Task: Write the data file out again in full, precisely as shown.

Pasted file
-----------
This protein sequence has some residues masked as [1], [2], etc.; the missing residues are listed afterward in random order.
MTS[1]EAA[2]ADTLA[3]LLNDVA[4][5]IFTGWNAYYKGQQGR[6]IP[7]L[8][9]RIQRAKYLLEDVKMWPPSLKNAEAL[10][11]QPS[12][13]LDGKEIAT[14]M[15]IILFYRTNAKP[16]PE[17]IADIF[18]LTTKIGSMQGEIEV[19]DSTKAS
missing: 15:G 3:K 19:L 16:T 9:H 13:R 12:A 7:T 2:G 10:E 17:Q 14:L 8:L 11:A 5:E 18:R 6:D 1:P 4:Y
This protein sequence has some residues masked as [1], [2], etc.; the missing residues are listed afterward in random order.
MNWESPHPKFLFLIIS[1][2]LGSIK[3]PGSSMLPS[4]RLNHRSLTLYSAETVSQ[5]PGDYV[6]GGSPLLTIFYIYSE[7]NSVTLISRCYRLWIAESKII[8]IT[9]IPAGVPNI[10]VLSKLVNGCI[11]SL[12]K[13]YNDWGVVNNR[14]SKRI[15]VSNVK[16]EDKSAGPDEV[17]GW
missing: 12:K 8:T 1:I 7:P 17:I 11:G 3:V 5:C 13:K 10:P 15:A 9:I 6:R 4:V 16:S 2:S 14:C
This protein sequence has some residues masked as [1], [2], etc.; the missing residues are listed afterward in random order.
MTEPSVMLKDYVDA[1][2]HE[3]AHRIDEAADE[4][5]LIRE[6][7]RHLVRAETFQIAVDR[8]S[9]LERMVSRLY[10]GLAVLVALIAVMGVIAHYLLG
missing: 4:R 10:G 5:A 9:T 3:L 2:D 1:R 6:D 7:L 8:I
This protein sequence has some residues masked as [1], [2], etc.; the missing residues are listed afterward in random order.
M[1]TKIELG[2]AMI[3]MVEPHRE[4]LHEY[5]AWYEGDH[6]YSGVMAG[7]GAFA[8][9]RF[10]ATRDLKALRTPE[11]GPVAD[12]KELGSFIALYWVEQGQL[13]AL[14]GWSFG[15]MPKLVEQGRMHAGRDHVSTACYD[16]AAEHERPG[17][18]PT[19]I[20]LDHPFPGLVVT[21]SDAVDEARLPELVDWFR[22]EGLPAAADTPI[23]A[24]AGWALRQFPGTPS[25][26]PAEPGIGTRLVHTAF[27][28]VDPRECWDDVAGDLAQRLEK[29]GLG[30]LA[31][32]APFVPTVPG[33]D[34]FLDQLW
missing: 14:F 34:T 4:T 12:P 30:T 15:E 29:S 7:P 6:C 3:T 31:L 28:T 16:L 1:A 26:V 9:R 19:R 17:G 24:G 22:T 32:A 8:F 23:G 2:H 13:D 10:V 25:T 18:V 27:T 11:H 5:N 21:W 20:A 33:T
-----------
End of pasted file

This protein sequence has some residues masked as [1], [2], etc.; the missing residues are listed afterward in random order.
MTS[1]EAA[2]ADTLA[3]LLNDVA[4][5]IFTGWNAYYKGQQGR[6]IP[7]L[8][9]RIQRAKYLLEDVKMWPPSLKNAEAL[10][11]QPS[12][13]LDGKEIAT[14]M[15]IILFYRTNAKP[16]PE[17]IADIF[18]LTTKIGSMQGEIEV[19]DSTKAS
missing: 15:G 3:K 19:L 16:T 9:H 13:R 12:A 7:T 2:G 10:E 17:Q 14:L 8:L 11:A 5:E 18:R 6:D 1:P 4:Y
This protein sequence has some residues masked as [1], [2], etc.; the missing residues are listed afterward in random order.
MNWESPHPKFLFLIIS[1][2]LGSIK[3]PGSSMLPS[4]RLNHRSLTLYSAETVSQ[5]PGDYV[6]GGSPLLTIFYIYSE[7]NSVTLISRCYRLWIAESKII[8]IT[9]IPAGVPNI[10]VLSKLVNGCI[11]SL[12]K[13]YNDWGVVNNR[14]SKRI[15]VSNVK[16]EDKSAGPDEV[17]GW
missing: 12:K 8:T 1:I 7:P 17:I 11:G 3:V 5:C 13:K 10:P 15:A 9:I 6:R 4:V 16:S 2:S 14:C
This protein sequence has some residues masked as [1], [2], etc.; the missing residues are listed afterward in random order.
MTEPSVMLKDYVDA[1][2]HE[3]AHRIDEAADE[4][5]LIRE[6][7]RHLVRAETFQIAVDR[8]S[9]LERMVSRLY[10]GLAVLVALIAVMGVIAHYLLG
missing: 4:R 10:G 5:A 9:T 3:L 2:D 1:R 6:D 7:L 8:I
This protein sequence has some residues masked as [1], [2], etc.; the missing residues are listed afterward in random order.
M[1]TKIELG[2]AMI[3]MVEPHRE[4]LHEY[5]AWYEGDH[6]YSGVMAG[7]GAFA[8][9]RF[10]ATRDLKALRTPE[11]GPVAD[12]KELGSFIALYWVEQGQL[13]AL[14]GWSFG[15]MPKLVEQGRMHAGRDHVSTACYD[16]AAEHERPG[17][18]PT[19]I[20]LDHPFPGLVVT[21]SDAVDEARLPELVDWFR[22]EGLPAAADTPI[23]A[24]AGWALRQFPGTPS[25][26]PAEPGIGTRLVHTAF[27][28]VDPRECWDDVAGDLAQRLEK[29]GLG[30]LA[31][32]APFVPTVPG[33]D[34]FLDQLW
missing: 14:F 34:T 4:T 12:P 30:T 15:E 29:S 7:P 6:C 3:T 31:L 28:T 16:L 1:A 26:V 9:R 19:R 17:G 24:G 22:T 32:A 8:F 23:G 2:H 13:D 10:V 25:T 18:V 27:T 11:H 5:N 21:W 20:A 33:T